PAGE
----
Man challenges Child and Family Agency investigation of wife’s care of children

Man criticises agency’s failure to return children to his custody, High Court hears

A man is challenging the Child and Family Agency’s “flawed” investigation into complaints about his estranged wife’s care of their two children and its failure to return them to his custody having been refused an emergency care order (ECO) for them.

In High Court proceedings, he wants orders requiring the agency to re-open its investigation into his complaints over his wife's care of the children, aged 12 and 13.

The court is further urged to overturn the agency’s “flawed” assessment and finding last November the man coercively controlled and abused his wife, which he strongly denies.

He claims his wife has been “actively alienating” the children against him for some time and she was required by a District Court order earlier this year to vacate the family home to allow him to move back to take care of the children, of whom he was granted primary custody.


The CFA considers it is in an "impossible" situation for reasons including the children, currently with a foster family, became distressed when it was sought to return them to their father and "steadfastly refused" to return, Mr Justice Charles Meenan was told on Wednesday.

An application by the CFA for an interim care order (ICO) for the children was due before the District Court later on Wednesday, the judge heard.

In court documents, the man said he volunteered the children into temporary care last week after they were reported distressed at school and refusing to come home. They had made complaints at school he had removed their mobile phones (which he claims were used for their mother to contact them in breach of a court order) from them about midnight some days earlier.

The man said he volunteered the children going into temporary care to avoid “a scene” at the school and in hope they would return home when matters had “cooled down”.

He claims, when he withdrew consent to their temporary care the following day, the agency sought an ECO, which the District Court refused late last Friday. It was agreed the children would be returned last Saturday morning but that had not happened, he says.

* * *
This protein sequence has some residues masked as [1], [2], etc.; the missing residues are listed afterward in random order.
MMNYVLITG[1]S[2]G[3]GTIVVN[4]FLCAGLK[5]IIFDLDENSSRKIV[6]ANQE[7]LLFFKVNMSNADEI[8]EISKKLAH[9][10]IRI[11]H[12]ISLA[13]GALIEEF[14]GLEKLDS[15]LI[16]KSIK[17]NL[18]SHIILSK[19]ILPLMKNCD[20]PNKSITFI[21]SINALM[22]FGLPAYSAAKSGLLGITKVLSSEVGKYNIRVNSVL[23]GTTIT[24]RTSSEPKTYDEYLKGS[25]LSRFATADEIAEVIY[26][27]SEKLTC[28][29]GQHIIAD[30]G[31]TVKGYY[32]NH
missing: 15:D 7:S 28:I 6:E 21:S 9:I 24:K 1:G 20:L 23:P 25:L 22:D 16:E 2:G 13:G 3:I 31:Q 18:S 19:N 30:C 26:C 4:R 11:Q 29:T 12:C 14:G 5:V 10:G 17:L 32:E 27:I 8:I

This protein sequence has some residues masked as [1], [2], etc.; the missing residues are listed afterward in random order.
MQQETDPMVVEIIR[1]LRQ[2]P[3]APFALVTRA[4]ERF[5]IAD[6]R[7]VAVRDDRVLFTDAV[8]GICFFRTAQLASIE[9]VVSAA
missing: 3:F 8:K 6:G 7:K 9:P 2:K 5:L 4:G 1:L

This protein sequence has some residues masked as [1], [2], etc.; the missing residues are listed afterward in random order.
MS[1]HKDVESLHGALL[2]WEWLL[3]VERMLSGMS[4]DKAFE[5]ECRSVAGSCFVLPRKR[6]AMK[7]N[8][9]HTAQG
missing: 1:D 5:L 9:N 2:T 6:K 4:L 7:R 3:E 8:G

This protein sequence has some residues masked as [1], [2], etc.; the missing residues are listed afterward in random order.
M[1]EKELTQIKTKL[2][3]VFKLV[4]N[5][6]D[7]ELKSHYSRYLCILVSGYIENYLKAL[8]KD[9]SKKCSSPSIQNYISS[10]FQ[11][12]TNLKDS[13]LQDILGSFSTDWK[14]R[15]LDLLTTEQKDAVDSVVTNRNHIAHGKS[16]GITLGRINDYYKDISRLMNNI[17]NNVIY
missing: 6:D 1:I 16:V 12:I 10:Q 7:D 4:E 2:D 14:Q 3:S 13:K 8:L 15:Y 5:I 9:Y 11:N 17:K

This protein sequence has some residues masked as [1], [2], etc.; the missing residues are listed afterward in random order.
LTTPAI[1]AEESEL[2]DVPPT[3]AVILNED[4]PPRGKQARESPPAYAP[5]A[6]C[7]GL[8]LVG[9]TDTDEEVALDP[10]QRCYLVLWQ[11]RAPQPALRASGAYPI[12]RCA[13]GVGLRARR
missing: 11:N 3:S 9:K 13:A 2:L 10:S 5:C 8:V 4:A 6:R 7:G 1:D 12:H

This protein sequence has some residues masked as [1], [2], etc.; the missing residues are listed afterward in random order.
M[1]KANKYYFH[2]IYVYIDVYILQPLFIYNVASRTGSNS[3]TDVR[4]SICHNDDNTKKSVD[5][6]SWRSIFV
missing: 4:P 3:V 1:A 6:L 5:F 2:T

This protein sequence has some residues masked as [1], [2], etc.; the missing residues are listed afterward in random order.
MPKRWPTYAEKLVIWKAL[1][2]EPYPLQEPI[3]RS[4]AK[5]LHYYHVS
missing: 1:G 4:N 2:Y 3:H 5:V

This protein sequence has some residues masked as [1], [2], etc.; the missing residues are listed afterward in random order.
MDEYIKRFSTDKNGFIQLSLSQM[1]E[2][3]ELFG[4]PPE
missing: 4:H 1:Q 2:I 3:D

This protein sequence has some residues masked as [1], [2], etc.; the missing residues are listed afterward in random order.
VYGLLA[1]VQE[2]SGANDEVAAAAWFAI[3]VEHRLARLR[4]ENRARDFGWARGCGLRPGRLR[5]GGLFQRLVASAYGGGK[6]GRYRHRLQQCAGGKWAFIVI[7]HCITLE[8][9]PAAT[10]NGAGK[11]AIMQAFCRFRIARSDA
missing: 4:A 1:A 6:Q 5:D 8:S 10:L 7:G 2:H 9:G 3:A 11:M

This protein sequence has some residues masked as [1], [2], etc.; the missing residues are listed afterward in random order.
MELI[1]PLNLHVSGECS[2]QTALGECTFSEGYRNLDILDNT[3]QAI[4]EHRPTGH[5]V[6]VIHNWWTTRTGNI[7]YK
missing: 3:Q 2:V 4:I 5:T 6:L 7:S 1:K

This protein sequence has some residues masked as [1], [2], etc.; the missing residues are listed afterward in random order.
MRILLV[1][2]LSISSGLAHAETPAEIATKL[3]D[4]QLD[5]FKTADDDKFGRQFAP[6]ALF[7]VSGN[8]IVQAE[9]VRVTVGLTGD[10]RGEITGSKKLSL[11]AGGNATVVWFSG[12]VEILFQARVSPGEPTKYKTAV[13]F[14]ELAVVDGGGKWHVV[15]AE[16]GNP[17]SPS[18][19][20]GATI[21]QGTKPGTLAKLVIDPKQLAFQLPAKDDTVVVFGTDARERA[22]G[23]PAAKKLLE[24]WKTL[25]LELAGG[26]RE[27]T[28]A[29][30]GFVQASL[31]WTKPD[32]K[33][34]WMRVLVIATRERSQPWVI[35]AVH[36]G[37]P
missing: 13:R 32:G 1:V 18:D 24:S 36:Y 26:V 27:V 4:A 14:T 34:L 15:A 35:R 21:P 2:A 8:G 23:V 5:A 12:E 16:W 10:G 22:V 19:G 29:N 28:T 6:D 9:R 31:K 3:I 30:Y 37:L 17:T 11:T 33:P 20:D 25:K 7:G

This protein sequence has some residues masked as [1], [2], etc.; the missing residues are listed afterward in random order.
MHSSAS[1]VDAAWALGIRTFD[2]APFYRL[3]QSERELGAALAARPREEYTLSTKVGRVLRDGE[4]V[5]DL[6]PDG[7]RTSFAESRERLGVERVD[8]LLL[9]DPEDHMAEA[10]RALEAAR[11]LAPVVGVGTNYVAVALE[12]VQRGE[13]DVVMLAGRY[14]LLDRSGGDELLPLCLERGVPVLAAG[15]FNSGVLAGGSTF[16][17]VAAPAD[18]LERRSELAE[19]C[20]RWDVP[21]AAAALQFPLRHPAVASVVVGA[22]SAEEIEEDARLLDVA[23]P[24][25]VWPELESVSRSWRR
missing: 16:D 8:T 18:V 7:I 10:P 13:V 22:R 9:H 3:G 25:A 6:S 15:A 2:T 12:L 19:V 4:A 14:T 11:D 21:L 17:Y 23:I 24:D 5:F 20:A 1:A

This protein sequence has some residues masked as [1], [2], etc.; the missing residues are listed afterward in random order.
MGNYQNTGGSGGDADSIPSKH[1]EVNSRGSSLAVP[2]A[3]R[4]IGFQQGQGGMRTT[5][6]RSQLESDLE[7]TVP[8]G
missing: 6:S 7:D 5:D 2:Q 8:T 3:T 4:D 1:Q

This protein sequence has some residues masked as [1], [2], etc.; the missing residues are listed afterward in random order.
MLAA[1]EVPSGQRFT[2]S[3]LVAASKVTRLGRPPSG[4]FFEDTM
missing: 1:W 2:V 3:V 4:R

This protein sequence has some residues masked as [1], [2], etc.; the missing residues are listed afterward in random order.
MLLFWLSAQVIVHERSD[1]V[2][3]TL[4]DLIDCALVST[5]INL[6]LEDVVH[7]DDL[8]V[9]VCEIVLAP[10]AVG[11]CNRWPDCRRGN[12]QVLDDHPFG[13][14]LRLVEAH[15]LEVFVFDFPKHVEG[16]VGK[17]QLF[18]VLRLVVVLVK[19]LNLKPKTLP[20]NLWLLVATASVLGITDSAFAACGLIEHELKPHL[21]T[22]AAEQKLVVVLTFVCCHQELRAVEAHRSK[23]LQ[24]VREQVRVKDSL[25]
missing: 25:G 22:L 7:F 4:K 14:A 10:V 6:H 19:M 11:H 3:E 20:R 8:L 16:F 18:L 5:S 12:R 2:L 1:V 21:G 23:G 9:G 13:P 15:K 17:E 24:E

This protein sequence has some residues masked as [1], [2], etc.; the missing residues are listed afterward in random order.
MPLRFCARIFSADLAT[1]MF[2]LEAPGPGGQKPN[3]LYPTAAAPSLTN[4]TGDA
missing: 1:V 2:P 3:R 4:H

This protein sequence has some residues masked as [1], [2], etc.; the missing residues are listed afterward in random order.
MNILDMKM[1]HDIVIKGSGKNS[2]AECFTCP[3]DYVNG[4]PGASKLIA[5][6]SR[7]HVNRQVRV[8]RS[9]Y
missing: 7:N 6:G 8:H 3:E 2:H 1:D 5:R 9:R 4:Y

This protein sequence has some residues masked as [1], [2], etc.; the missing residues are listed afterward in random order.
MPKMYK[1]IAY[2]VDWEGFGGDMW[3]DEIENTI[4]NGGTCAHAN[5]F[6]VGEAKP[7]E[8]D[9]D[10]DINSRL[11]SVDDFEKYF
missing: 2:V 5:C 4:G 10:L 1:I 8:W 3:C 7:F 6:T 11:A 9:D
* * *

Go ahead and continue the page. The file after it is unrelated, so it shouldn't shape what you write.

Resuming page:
Having heard the ex parte application for leave to bring judicial review proceedings against the agency, Mr Justice Meenan said this was a “difficult and complicated” matter involving the custody of children, not helped by the fact that, following the agency’s failure to get an ECO last Friday, it was about to seek an ICO later on Wednesday.

The judge granted leave to Micheál P O’Higgins SC, for the father, to bring the judicial review proceedings and returned those to Friday.

While declining to put a stay on the ICO hearing, he said the District Judge dealing with that should be made aware of the judicial review proceedings.

Mr O’Higgins earlier said he had been requested by the CFA to outline considerable correspondence between it and the man’s solicitors in which, inter alia, the CFA said there was a different threshold for an ICO compared with an ECO. Counsel disputed any new evidence had emerged since last Friday warranting the ICO application.

In his proceedings, the man wants orders directing the CFA to conduct a fresh investigation, involving a different team of social workers, of a range of complaints by him dating from last year, detailed by him in correspondence last March, “concerning child protection and welfare concerns, to take account of new evidence, changed circumstances and events” that, he claims, corroborate his complaints about the continued care and custody of the children by their mother.

He also wants orders quashing the agency’s finding and assessment, communicated to him in November 2020, of no ongoing risk to the children from their mother.

It is claimed the agency’s investigation to date was “fundamentally flawed” and its failure to uphold the man’s complaints breached his family life and other rights.

Among various claims, it is alleged the agency was required to re-investigate having regard to new evidence from an independent family therapist who expressed his belief the children were not safe in their mother’s care and were displaying warning signs of parental alienation.

Mary Carolan

Mary Carolan

Mary Carolan is the Legal Affairs Correspondent of the Irish Times